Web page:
Both handouts talk about minimizing the risk of identifying individual students by disclosing information of small numbers of students who could be identified with “reasonably available information” (2013) or “small amount of linked data” (2020).
The judge was clearly persuaded that because there were so few students being reported as COVID-19 positive each day, they could be identified by other information or data. But the judge was looking at numbers from mid-September through mid-December, where the highest single-day total was six cases, the highest four-day average was 11 cases, and the 4-day average over the entire two months was just five cases. Less than one case per day was reported over the 91-day period.
According to the COVID-19 case dashboard on the paper’s website, the four-day total for the period in question (Jan. 19 through 22) was 28 cases. The four-day average from Jan. 19 through March 1 (the day the Jan. 18-22 data was released and the day when 15 cases were reported), was 30: six times that of the previous semester’s 4-day average. In the 47 days between Jan. 19 and March 1, 284 cases had been confirmed, an average of six cases per day. Thirty cases were reported on Jan. 30.
These positive-testing students were being sent to quarantine or isolation for 10 to 14 days at a time. With an average of six cases per day, that means that between 60 and 84 students could be in isolation at any given time.
These are not small numbers of students!
Who knows what?
The judge acknowledged that the friends and dorm-mates of any one person removed for testing positive would know why that person was absent. Regardless of what FERPA says, those people might tell their friends, who might tell their friends and so on.
But I think it’s in error to then conclude that by releasing the per-dorm data to another requester (presumably someone who is not a dorm-mate or an outside friend), that it will somehow expose any one person to identification. There might have been 60 to 84 students missing from their dorms any one day. It is folly to think every student in that dorm is keeping tabs.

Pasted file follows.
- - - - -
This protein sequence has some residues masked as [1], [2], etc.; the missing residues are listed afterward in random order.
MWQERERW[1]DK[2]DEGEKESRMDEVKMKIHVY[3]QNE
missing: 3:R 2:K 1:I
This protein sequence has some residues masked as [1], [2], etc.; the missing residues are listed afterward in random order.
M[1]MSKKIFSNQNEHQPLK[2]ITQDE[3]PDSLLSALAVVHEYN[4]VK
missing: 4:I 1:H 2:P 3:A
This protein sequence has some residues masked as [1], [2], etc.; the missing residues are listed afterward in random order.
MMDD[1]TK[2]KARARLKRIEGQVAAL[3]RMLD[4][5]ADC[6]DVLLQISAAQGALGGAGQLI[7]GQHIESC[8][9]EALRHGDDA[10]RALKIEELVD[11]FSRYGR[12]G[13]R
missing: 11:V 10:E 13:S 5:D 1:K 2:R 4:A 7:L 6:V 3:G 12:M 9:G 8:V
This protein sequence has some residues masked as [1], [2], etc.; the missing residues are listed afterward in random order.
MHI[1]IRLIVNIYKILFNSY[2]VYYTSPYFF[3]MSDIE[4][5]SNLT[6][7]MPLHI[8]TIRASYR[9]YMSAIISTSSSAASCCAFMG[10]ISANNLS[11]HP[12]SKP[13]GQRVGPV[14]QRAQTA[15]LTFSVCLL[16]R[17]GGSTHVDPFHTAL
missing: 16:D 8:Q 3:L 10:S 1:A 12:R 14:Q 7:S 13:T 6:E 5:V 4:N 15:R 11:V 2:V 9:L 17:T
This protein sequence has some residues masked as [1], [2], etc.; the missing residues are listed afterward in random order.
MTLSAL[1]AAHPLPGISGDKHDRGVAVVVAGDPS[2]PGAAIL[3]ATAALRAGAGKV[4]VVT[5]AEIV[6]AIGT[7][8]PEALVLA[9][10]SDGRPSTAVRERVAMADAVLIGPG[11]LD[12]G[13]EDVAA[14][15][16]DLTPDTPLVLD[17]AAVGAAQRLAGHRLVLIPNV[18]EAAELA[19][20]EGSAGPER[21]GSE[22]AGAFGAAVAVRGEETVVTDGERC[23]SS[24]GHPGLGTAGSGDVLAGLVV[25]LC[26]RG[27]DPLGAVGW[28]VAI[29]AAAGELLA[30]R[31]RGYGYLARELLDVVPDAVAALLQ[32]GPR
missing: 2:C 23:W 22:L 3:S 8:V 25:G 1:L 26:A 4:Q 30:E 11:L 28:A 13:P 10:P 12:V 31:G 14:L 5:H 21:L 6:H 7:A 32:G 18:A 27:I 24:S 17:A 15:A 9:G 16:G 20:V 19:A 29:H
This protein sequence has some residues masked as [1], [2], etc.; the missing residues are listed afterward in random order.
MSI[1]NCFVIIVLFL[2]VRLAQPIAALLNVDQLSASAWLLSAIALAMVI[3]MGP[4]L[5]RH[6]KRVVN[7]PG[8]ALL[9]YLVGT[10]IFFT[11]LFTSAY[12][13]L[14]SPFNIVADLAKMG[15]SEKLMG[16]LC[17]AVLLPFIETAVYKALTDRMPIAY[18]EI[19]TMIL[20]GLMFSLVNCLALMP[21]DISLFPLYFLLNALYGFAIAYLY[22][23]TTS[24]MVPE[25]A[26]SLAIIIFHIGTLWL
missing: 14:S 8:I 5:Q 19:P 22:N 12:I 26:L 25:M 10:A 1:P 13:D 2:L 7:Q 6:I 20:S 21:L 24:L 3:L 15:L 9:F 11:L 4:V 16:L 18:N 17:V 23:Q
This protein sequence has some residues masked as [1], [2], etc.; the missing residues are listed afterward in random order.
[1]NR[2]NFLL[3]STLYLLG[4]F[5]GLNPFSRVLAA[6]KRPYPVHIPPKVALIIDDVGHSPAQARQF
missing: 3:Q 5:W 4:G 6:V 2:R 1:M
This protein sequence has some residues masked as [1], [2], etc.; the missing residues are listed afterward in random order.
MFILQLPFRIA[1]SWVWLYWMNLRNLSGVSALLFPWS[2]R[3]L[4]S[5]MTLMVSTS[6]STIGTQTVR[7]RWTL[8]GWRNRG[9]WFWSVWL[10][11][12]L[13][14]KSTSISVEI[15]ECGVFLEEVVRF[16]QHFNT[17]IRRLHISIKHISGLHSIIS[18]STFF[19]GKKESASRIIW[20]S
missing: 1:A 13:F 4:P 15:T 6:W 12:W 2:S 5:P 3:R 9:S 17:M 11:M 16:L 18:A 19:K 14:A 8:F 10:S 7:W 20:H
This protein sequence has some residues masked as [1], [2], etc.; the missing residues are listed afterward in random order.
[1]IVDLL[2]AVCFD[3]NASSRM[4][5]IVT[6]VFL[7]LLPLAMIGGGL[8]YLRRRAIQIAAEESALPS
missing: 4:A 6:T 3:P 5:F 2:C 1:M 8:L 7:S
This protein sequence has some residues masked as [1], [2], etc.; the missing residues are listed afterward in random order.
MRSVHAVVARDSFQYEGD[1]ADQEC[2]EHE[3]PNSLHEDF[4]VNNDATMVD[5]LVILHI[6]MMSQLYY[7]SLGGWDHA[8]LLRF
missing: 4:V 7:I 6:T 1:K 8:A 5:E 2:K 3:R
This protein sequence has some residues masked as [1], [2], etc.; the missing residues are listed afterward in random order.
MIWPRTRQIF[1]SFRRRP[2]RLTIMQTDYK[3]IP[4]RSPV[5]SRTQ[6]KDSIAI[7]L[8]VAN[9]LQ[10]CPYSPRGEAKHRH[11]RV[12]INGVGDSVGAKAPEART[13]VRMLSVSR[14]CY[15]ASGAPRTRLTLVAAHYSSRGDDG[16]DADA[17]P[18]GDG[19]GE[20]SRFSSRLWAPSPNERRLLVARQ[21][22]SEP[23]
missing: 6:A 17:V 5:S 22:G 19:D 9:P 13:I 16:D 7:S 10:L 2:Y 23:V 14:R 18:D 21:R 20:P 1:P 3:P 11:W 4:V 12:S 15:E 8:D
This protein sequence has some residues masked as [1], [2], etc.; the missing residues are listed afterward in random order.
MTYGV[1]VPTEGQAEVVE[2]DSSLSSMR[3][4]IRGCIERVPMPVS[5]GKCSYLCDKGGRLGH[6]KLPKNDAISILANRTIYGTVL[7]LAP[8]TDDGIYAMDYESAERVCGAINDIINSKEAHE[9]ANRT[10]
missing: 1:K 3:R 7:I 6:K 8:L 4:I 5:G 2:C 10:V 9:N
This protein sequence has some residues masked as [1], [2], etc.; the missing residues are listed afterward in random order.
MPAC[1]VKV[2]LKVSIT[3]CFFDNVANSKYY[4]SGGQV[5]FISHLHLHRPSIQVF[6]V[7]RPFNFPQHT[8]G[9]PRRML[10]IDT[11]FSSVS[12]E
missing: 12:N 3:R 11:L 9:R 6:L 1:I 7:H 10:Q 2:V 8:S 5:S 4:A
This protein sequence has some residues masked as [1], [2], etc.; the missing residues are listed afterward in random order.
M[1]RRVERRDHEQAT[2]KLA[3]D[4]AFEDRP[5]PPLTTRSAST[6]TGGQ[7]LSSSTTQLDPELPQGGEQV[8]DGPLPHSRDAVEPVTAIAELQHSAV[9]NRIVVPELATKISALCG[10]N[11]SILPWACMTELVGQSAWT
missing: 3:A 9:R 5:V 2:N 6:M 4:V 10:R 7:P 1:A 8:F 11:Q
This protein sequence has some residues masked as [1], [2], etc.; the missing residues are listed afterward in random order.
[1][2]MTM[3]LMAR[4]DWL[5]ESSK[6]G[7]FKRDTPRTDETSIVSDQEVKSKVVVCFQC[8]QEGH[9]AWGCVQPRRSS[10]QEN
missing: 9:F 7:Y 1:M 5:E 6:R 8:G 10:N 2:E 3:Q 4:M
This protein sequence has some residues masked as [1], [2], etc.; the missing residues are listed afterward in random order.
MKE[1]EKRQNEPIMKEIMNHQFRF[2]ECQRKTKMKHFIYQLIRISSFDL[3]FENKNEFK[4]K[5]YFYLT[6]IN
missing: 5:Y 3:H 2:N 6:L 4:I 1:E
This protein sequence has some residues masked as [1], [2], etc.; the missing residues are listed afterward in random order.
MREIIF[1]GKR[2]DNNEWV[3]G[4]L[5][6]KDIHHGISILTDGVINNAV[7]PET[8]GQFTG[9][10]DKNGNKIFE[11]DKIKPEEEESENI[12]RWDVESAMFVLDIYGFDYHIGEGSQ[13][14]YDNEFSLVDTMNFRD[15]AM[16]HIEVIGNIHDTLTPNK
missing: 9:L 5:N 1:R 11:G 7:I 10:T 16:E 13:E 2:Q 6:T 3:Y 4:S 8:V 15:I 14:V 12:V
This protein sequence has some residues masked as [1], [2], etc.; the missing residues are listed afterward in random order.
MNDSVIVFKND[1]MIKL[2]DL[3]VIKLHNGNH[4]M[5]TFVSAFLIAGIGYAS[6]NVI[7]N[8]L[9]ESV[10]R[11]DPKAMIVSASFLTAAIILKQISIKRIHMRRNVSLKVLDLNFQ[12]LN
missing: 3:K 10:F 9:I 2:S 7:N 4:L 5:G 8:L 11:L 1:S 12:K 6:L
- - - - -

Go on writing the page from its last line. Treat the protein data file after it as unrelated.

(In my recollection of dorm living, beyond my immediate hall-mates, I couldn’t tell you much of anything going on in any other part of my dorm. It was 10 floors, for goodness sake! I barely recognized half the hundreds of people in that dorm, much less knew whether they recently had a prolonged absence from their dorm room. How would I know whether they were in COVID-19 isolation or just spending every night at their bae’s room and ducking in for a change of clothes when I wasn’t there to see them?)
Instead, the judge seemed to rely on the mosaic theory of disclosure — taking small and seemingly random bits of information and putting them together to figure out something that someone doesn’t want you to know — which often overplays the abilities of information-users to string bits of information together and their ability to reach the same or correct (read: bad) conclusion with that information.
Here, the judge seems to think that the newspaper (or a fellow student) would get this data — say, that two people from such-n-such dorm tested positive on a specific day — and then would go to that dorm to ask around about who was missing from their room, as of what day and how long they had been gone.
It’s unrealistic. And it’s ultimately irrelevant, at least to the newspaper. They are fellow students. If they really want to know who is in quarantine or who has recently tested positive, they have networks of friends who can likely confirm or refute a rumor.
But the newspaper doesn’t want to know who has COVID-19. It wants to know how MANY people have COVID-19 and in which dorms.
Why? So they can inform and warn their fellow students!
The roommate may know of the one person who tested positive, but does she know of the person on another hall, another floor? The one she was in the elevator with yesterday morning? Does she know that four students in another dorm tested positive two days ago and potentially exposed a friend she met for coffee? She might not know, but the paper wanted her to be able to know if she wanted to.
Contrary to the judge’s finding, I don’t think the university’s policy of releasing the data a month later (and it was actually a month-and-a-half) was “appropriate” if that means students were denied the real-time ability to monitor the location and severity of cases. They were prevented from making decisions to protect themselves from possible exposure. How many more people contracted COVID because they had no idea they were stepping into a danger zone?
The judge’s ruling offers a too-narrow interpretation of the Family Educational Rights and Privacy Act.
The number of positive cases each day in January was plenty high enough — unfortunately — to make aggregate release without identification possible. Indeed, scores of other universities have regularly provided per-dorm numbers and have not faced backlash from students or the U.S. Department of Education.
The ruling elevates student privacy to dizzying heights while allowing the university community to remain in the dark about their own health risks.